JLPT N5 Grammar Points
Progressive Lessons: Particles & Structure
Beginners can start here. I will show you all of the Japanese sounds that you will need to know including vowels and consonants.
How to use WA and DESU
“WA” and “DESU” are Japanese grammar components that we use to build very basic sentences. Don’t try to translate them to English just yet. Think of these words as big balls of glue that we are going to use to attach meaningful words to. In Hiragana, these “balls of glue” are spelled as は (“WA”) and です (“DESU”).
The Grammar Particle の
So what is a “grammar particle”, anyway? Well, you have already learned one grammar particle from the last lesson, and that was は (WA). The Grammar particle NO (の) in this lesson is used to indicate possession, similar to the way we use apostrophe “S” after someone’s name followed by an object (“Tom’s ball”). The particle NO (の) can also be used to indicate a position of something.
The Demonstrative KSAD Pattern
In this grammar lesson, I will show you how to say things like “this”, “that” and “which” in Japanese. We will accomplish this by using a special series: ko (こ), so (そ), a (あ), do (ど). We often refer to this as the “KSAD pattern” when we talk about Japanese grammar. To learn more about the KSAD pattern and how we use it as a valuable learning tool, begin this grammar lesson!
The Japanese Grammar Particle を
The Japanese grammar particle WO (を) comes after a direct object in a sentence. The direct object is any person or thing receiving the action of a verb. For example, “Timmy fed the dog”. The dog is the direct object, and “fed” is the verb. In English, we don’t need to show this relationship between an action and noun, but in Japanese it is required. I will show you how to use the particle WO (を) to glue the direct object to the verb.
The Japanese Grammar Particle に
In this lesson, we will learn about the Japanese particle NI (に). It is a lot like the word “to” in English. This particle has many uses and we will go over each one with you in detail in this next grammar lesson.
Adding Nouns Together with も, と and や
We will learn how to add Japanese nouns together with 3 new grammar particles. Mo (も), と(to), and や (ya) all have slightly different purposes in a sentence but they are all very easy to learn. Read this grammar lesson to find out more!
The Japanese Grammar Particle で
The goal of this lesson is to learn about the Japanese grammar particle で (de). It’s a lot like the word “in”, “at” or “by” in English. It can also mean “because”.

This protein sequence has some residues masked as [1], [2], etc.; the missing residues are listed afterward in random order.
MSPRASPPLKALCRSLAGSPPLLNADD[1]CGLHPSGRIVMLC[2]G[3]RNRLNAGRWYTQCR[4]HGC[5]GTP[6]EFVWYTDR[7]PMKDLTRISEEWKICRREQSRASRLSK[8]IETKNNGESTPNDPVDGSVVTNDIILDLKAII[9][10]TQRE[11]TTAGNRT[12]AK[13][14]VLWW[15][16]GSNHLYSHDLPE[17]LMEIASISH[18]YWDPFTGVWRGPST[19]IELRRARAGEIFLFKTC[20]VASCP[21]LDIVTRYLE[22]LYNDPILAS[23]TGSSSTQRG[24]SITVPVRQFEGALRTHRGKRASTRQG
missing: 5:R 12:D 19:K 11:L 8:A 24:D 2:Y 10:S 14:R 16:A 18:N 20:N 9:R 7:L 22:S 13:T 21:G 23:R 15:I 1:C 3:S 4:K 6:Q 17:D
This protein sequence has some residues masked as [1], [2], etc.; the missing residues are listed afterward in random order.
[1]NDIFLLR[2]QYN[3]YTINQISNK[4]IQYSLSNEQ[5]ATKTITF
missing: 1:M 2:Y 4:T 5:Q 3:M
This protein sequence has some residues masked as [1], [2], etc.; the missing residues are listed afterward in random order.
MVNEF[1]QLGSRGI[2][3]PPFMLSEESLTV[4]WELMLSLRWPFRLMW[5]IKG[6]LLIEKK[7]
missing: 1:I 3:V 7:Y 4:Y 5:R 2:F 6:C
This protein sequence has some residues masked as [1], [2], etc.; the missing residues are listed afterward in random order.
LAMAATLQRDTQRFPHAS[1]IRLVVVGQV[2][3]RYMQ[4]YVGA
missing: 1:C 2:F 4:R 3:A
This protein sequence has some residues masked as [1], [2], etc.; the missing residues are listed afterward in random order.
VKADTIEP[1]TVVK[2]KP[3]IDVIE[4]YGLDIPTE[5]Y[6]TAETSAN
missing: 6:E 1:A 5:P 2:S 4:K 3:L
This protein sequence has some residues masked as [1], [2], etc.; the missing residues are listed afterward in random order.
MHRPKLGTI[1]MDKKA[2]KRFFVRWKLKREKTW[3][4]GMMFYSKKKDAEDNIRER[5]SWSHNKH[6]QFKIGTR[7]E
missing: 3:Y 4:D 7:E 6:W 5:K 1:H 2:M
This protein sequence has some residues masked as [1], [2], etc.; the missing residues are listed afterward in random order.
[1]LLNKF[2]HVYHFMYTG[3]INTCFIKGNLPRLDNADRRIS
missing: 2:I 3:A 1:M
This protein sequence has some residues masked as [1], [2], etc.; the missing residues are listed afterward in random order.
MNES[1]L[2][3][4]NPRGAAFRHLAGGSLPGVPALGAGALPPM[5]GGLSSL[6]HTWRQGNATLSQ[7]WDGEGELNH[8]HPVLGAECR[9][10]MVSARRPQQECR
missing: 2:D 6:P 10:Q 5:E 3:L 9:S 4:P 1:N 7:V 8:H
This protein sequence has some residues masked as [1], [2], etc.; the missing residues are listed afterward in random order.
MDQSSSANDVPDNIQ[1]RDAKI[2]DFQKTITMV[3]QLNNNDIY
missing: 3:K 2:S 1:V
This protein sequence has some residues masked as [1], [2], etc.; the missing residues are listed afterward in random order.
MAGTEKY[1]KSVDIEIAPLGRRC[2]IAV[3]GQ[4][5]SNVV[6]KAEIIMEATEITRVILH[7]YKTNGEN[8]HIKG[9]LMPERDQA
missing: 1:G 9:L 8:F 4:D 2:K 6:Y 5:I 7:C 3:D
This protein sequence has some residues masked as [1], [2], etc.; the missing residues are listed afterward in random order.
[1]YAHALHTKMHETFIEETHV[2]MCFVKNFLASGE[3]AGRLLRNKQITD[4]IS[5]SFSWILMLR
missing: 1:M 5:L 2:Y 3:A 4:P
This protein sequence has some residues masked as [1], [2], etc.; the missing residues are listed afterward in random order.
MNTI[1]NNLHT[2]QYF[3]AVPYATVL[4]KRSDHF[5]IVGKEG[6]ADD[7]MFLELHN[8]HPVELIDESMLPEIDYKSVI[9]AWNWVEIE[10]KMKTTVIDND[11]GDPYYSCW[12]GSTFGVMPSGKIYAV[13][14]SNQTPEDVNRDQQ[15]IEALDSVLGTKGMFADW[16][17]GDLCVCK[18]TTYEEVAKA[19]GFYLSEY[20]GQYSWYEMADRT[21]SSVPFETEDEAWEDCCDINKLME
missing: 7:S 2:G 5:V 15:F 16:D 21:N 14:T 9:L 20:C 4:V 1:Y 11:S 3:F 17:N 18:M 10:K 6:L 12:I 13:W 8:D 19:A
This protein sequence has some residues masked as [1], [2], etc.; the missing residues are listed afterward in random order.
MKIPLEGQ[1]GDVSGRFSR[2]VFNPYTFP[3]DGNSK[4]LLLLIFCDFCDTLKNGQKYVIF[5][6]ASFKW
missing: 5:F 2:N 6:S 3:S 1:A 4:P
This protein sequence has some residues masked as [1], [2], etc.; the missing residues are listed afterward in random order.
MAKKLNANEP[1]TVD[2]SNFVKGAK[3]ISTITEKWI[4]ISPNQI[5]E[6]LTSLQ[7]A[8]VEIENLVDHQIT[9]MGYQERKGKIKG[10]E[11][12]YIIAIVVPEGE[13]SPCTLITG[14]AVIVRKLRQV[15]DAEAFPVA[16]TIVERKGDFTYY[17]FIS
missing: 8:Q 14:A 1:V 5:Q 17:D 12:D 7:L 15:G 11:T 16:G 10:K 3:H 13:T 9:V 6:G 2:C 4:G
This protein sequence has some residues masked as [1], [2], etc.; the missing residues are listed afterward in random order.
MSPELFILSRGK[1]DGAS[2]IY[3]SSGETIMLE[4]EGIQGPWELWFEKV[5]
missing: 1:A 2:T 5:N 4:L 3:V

Please: ください and おねがいします
Kudasai and Onegaishimasu are two ways we can say “Please” in Japanese. I will cover them both here, their uses and the differences between them.
Existence: あります and います
Arimasu and imasu are verbs we use to express existence of non-living things (arimasu) and living things (imasu). They are both similar to “there is”. This grammar lesson will take a closer look at these verbs and find out what’s going on!
The Difference between は and が
Learning the differences between WA and GA (は and が) can be challenging to a student, but this lesson will break it down into simple parts. This a good lesson to bookmark as a reference since you will probably come back here more than once.
Adding か and も to Interrogatives
You have already studied interrogative words such as “nani” (なんい) and “dare” (だれ). Next we will be creating brand new expressions simply by adding か (ka) or も (mo) to those same words. Using this simple modification, we can create new words similar to “something”, “someone”.
になる and にする – What’s the Difference?
Now you will be able to add になる (ni naru) and にする (ni suru) to your grammar arsenal. They mean “becoming” and “deciding”. We will also learn about the difference between a transitive and intransitive verb.
Cause and Reason: から
から (kara) is a grammatical conjunction that is similar to “because”, “since” or “in order to”. In this grammar lesson, we will take a closer look with a few examples.
To and From: から
から (kara) is similar to “from”. まで (made) is similar to “until”, “(up) to”, or “as far as”.まで (made) and から (kara) are often used in the same sentence. Build your grammar up with these two very useful words.
Asking Permission with もいいですか
もいいですか (mo ii desu ka) is a polite way to ask permission. It should always come after the te-form of a verb. It is very similar to “Can I” or “May I” in English.
Denying Permission: てはいけません
てはいけません (te wa ikemasen) is a way to say “you can’t do that”. This Japanese grammar function should always come after the te-form of the “forbidden” verb.
After Doing Something: て から
から (kara) can be attached to the te-form of a verb, becoming ~てから (~te kara). This is similar to “after doing (verb)…”
Changing States or Not: もう and まだ
We will go over the differences between もう (mou) and まだ (mada) in this next grammar lesson. もう (mou) is similar to “already” or “no longer” in English. It implies a change of state. まだ (mada) is similar to “still” or “not yet”, implying that a situation remains unchanged.